If you have questions about how to handle a particular artifact in your collection, contact a professional conservator or call the THC’s Museum Services Program at 512/463-5756.


    The major environmental factors that affect the long-term preservation of artifacts are light, temperature, relative humidity, air pollution and pests. Museums must take proper action to mitigate the possible damage of these factors.


    There are three types of light: ultraviolet (UV) light, infrared radiation and visible light. All three types are harmful to artifacts and the damage caused by all light is cumulative and irreversible. In fact, displaying an object under ideal museum lighting conditions for just a few weeks could have the same effects as exposing it to bright sunlight for a day or two.

    Exposure to light in all forms causes a chemical reaction to happen within the molecular level of an artifact. Light exposure can cause textiles to weaken and fade, dyes and paints to darken or change color, and paper to become weak, bleached, yellowed or darkened. The best preservation practice would be to house all artifacts in complete darkness. Although the exhibition needs of museums will not allow for that, you can take several steps to reduce the harmful effects of light.

    Because UV light is the most harmful type of light, make every effort to exclude or filter UV sources. The most common sources of UV are natural daylight and fluorescent lamps, but tungsten-halogen lamps and high density discharge (HID) lamps also give off significant levels of UV radiation. Sources of natural light should be eliminated from all museum exhibit and storage areas when possible, or filtered when elimination is not possible. Cover windows with shades, drapes or blinds. Film products and Plexiglas-type sheeting are other UV filtering options.

    Many small museums are lit by fluorescent lights. Museums can reduce the amount of UV exposure from these lights by installing UV filters on the bulbs. Filters come in the form of hard plastic tubes or soft plastic sleeves, either of which can be wrapped around the light bulb. Prices of the UV filters start at around $50 per dozen and can be purchased from a specialty lighting store or from an archival supply catalog. Filters generally block up to 98 percent of all UV light, but they lose their efficiency over time and should be replaced approximately every 8–10 years.

    While incandescent lights do not give off UV, they can emit a significant amount of heat. Therefore, incandescent lights should not be placed inside or near exhibit cases. Use the lowest wattage possible and make sure areas surrounding the incandescent bulbs are well ventilated.

    Even visible light can damage the museum’s collections. The museum can reduce the harmful effects of visible light by simply turning off the lights as much as possible. Lights in the exhibit area should be turned on only when visitors are on tour or when staff is working on the exhibits. Keep the storage area completely dark except for when staff is retrieving or working with an artifact. Ideally, each exhibit area and the storage area should have its own light switch so that light can be turned on only in the area where needed.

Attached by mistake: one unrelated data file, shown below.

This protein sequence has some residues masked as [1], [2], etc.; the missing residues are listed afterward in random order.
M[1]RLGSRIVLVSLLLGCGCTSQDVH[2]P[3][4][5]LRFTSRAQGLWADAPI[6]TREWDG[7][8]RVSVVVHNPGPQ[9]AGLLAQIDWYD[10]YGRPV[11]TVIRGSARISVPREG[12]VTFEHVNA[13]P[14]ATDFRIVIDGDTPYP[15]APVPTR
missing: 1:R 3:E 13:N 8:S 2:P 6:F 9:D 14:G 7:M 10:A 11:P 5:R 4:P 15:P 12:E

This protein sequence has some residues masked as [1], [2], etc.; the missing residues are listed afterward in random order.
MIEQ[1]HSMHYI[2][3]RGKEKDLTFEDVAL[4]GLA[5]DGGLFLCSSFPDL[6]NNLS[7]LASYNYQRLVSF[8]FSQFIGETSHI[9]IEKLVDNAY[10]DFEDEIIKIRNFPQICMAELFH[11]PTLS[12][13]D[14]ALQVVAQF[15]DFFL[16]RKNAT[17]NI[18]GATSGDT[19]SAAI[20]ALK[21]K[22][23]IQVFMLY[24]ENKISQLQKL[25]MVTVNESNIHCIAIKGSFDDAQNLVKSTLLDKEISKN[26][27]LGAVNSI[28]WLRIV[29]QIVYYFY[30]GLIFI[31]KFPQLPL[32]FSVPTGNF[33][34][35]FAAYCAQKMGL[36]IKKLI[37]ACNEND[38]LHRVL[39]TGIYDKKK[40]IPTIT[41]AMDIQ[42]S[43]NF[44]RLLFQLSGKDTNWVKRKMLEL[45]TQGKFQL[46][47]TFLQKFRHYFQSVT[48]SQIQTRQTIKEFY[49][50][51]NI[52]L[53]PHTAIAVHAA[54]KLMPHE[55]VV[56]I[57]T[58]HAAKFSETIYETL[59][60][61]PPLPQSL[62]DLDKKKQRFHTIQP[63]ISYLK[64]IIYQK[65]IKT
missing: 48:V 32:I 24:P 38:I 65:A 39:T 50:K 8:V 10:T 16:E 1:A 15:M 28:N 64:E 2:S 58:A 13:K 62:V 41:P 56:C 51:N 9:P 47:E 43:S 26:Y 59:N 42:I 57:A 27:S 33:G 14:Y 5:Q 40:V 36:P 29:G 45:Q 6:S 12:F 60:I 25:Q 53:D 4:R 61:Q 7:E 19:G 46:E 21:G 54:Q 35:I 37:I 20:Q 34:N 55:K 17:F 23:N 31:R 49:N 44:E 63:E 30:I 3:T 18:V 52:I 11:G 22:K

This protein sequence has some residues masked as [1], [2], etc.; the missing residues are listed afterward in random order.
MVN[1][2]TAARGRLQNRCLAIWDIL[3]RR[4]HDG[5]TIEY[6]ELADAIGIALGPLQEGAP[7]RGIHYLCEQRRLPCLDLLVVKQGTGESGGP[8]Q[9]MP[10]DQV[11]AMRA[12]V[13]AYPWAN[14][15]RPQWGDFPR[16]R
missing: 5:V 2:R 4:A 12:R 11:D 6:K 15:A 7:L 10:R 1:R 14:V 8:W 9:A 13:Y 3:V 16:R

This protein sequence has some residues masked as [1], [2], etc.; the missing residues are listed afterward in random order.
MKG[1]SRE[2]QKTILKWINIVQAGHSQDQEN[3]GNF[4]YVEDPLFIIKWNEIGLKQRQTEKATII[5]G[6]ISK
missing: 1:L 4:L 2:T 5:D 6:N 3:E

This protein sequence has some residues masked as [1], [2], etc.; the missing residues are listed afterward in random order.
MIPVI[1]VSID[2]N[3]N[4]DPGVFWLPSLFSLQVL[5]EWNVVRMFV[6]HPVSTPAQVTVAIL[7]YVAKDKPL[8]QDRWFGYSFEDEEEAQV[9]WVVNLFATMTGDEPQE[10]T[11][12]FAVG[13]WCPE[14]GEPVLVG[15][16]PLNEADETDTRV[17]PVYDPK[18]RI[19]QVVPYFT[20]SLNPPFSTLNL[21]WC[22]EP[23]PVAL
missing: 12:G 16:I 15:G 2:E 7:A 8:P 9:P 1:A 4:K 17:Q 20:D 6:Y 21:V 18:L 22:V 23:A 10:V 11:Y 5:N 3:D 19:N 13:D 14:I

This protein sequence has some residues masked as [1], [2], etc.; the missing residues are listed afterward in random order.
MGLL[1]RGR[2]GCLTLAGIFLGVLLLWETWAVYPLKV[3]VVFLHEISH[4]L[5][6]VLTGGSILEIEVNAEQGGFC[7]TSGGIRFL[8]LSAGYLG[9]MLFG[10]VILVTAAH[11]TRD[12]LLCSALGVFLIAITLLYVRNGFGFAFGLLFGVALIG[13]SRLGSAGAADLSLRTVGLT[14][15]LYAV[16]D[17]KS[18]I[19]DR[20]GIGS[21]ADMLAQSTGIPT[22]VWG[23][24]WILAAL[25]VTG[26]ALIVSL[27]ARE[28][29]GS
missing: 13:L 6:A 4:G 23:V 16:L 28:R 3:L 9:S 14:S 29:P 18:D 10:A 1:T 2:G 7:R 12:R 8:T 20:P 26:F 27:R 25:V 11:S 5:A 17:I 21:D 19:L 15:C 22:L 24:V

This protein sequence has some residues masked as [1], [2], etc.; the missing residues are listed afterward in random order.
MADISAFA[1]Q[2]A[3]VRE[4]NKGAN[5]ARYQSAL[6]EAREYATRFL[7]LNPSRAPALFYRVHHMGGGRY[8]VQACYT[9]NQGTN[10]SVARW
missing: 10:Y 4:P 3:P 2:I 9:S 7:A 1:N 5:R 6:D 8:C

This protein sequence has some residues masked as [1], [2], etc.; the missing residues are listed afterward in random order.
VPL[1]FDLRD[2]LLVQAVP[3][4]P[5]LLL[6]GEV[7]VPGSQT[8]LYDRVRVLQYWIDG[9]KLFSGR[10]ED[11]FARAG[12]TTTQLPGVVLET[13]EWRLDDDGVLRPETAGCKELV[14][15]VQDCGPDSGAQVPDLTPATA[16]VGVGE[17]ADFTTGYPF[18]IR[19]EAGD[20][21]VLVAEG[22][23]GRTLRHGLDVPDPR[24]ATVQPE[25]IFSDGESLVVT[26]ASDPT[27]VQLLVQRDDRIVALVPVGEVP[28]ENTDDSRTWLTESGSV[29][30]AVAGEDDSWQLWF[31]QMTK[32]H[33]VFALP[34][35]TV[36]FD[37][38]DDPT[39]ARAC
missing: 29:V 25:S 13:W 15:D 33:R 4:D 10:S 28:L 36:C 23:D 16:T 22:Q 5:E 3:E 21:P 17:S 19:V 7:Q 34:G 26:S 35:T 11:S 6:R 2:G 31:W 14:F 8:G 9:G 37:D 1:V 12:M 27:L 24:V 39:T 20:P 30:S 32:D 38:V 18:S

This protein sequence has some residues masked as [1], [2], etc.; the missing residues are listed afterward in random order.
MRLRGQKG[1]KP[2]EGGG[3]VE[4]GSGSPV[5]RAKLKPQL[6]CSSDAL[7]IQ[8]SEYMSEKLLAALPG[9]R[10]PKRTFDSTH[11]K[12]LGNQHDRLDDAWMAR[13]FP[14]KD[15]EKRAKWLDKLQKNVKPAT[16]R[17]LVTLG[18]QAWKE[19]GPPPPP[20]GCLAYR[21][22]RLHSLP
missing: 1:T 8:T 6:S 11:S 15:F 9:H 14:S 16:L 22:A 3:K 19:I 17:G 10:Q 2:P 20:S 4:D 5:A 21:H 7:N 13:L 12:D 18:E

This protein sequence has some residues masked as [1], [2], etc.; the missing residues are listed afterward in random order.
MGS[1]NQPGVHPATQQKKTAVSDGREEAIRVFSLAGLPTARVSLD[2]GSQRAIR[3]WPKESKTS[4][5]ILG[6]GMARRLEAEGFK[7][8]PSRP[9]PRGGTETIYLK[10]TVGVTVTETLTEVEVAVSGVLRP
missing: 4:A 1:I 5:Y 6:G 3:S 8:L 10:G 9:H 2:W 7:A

The following chart provides the recommended light levels for artifacts on exhibit. When exhibiting mixed collections, choose the recommended light level for the most sensitive artifacts on display. Light levels can be measured with light meters (lux and UV), which can be purchased from archival supply catalogs.

    Visible light
    Ultraviolet (UV) light
    Sensitive collections
    Including textiles, watercolors, photographs and other papers
    50 lux (5 footcandles)
    0 - 10 microwatts per lumen
    75 microwatts per lumen
    Less sensitive collections
    Including oil paintings, wood and leather
    150 lux (15 footcandles)
    0 - 10 microwatts per lumen
    75 microwatts per lumen
    Least sensitive collections
    Including most metal, ceramics, stones and glass
    300 lux (30 footcandles)
    0 - 10 microwatts per lumen
    75 microwatts per lumen

    Another way to reduce the harmful effects of light on museum objects is to rotate the artifacts on display. Return sensitive objects to storage after three months; less sensitive artifacts can be displayed longer, but periodically return them to storage for “rest.â€


    Providing a properly controlled and stable environment is critical to the long-term preservation of the museum’s artifacts. The ideal levels vary, however, depending on the type of artifact in question. For instance, metal objects can withstand a wider range of temperatures than can paper or textile objects. Because most museums have mixed collections, with artifacts of all types, compromises must be made. A happy medium is a constant temperature somewhere around 68 to 72 degrees and humidity levels of approximately 45–55 percent.

    More important than achieving those particular numbers, however, is maintaining a steady environment. Fluctuation is what causes the most damage. The temperature and relative humidity levels inside a building with no heating, ventilating and air condition system (HVAC), or with an inadequate HVAC system, fluctuate widely with the heating of the day and then cooling of night. Objects made of organic materials such as paper, wood, leather, textiles, etc. swell and contract according to the temperature and humidity levels, and can suffer irreversible damage when subjected to such fluctuation. They may warp, become brittle, tear, break, split, grow mold — any number of things.